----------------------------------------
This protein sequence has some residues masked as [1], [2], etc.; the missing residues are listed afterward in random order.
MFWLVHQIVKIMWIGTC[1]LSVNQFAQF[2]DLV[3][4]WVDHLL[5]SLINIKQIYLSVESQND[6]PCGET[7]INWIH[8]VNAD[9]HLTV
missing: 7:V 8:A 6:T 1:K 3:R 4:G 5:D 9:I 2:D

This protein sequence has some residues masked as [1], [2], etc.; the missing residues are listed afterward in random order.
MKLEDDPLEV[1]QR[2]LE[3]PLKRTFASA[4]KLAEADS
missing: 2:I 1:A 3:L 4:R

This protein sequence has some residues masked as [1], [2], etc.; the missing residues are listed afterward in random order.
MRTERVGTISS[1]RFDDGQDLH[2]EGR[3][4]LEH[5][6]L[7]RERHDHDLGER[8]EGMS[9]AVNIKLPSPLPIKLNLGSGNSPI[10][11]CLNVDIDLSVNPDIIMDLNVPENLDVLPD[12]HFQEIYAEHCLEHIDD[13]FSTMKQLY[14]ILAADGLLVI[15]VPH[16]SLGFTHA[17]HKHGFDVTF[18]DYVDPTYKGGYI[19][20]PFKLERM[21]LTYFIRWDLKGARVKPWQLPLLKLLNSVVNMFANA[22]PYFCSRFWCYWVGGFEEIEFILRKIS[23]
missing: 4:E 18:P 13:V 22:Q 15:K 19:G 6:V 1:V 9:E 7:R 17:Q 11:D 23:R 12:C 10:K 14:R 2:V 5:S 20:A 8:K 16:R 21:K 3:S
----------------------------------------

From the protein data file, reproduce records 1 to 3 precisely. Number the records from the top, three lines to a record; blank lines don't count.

This protein sequence has some residues masked as [1], [2], etc.; the missing residues are listed afterward in random order.
MFWLVHQIVKIMWIGTC[1]LSVNQFAQF[2]DLV[3][4]WVDHLL[5]SLINIKQIYLSVESQND[6]PCGET[7]INWIH[8]VNAD[9]HLTV
missing: 7:V 8:A 6:T 1:K 3:R 4:G 5:D 9:I 2:D

This protein sequence has some residues masked as [1], [2], etc.; the missing residues are listed afterward in random order.
MKLEDDPLEV[1]QR[2]LE[3]PLKRTFASA[4]KLAEADS
missing: 2:I 1:A 3:L 4:R

This protein sequence has some residues masked as [1], [2], etc.; the missing residues are listed afterward in random order.
MRTERVGTISS[1]RFDDGQDLH[2]EGR[3][4]LEH[5][6]L[7]RERHDHDLGER[8]EGMS[9]AVNIKLPSPLPIKLNLGSGNSPI[10][11]CLNVDIDLSVNPDIIMDLNVPENLDVLPD[12]HFQEIYAEHCLEHIDD[13]FSTMKQLY[14]ILAADGLLVI[15]VPH[16]SLGFTHA[17]HKHGFDVTF[18]DYVDPTYKGGYI[19][20]PFKLERM[21]LTYFIRWDLKGARVKPWQLPLLKLLNSVVNMFANA[22]PYFCSRFWCYWVGGFEEIEFILRKIS[23]
missing: 4:E 18:P 13:V 22:Q 15:K 19:G 6:V 1:V 9:E 7:R 17:Q 11:D 23:R 12:C 10:K 14:R 2:V 5:S 20:A 8:K 16:R 21:K 3:S